A new study published in Lancet Diabetes and Endocrinology suggests that simple tests designed to assess kidney function and damage could be JUST as effective at predicting your risk of heart problems as traditional forms of testing that measure blood pressure and cholesterol levels…
Study author Kunihiro Matsushita, an assistant scientist in the Bloomberg School's of Department of Epidemiology, reports: “If health care providers have data on kidney damage and kidney function - which they often do - they should be using those data to better understand a patient's risk of cardiovascular disease,”
That's right - the condition your kidneys are in can say a lot about your heart… Read on to find out more.
People with unhealthy kidney are twice as likely to develop heart disease
Researchers report that patients with chronic kidney disease are twice as likely to develop heart disease
than those whose kidneys are healthy. According to the authors, roughly 50% of kidney disease patients die of heart problem before they develop end-stage renal disease.
Dr Matsushita explains that while traditionally-used blood pressure
tests and cholesterol levels are good indicators of cardiovascular risk, they’re not perfect.
“This study tells us we could do even better with information that we’re oftentimes already collecting,” he says.
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A simple blood or urine test could determine your heart disease risk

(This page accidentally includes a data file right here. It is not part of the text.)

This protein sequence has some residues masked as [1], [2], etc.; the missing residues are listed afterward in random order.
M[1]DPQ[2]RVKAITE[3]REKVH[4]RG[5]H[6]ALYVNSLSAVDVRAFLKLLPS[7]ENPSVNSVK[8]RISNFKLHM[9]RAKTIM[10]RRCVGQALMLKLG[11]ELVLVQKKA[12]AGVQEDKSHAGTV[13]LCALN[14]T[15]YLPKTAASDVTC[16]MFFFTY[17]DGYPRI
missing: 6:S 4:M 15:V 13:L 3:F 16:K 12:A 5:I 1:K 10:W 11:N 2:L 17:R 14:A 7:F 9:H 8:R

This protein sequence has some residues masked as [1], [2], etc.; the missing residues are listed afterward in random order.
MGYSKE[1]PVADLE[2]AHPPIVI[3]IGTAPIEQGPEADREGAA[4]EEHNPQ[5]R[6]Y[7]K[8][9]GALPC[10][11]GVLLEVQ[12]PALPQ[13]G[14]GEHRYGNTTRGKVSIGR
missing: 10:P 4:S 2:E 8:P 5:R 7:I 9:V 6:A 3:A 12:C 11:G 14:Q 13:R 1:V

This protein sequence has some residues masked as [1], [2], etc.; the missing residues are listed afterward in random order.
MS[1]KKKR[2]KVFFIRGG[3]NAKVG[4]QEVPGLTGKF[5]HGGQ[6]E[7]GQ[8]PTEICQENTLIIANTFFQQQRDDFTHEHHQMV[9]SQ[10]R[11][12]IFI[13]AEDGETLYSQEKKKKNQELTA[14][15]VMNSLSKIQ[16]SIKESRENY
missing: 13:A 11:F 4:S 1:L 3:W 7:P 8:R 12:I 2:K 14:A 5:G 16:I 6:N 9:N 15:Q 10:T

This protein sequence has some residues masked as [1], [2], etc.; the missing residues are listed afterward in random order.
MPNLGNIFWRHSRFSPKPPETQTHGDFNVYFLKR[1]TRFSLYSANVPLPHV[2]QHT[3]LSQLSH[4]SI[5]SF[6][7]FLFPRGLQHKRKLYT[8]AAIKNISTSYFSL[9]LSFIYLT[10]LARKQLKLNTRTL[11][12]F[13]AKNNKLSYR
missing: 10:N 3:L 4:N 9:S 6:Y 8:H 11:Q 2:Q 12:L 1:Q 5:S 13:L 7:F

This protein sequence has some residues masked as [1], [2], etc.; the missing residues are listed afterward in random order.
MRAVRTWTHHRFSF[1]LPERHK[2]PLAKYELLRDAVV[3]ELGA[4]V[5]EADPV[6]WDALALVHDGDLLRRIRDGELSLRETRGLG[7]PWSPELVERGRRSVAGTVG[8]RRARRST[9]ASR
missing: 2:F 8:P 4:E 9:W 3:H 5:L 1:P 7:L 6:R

Two key tests that help define and stage chronic kidney disease identified by researchers are those that check your blood for creatinine and those that measure the amount of albumin in your urine.
Creatinine is a waste product of your muscles. The amount of it that’s in your blood indicates how well your kidneys are filtering it out of your body.
Albumin, on the other hand, is a protein that leaks out of your kidney and into your urine. If there are high amounts of this protein present, it’s likely that you have damaged kidneys.
According to the researchers, the data these tests provide can determine more than just the state of your kidneys. They say they can also help doctors determine if you’re at risk of developing heart disease.
Unfortunately, researchers weren’t able to prove cause-and-effect for this study. They do, however, say that follow-up research is on the way to explain the association between kidney and heart health.
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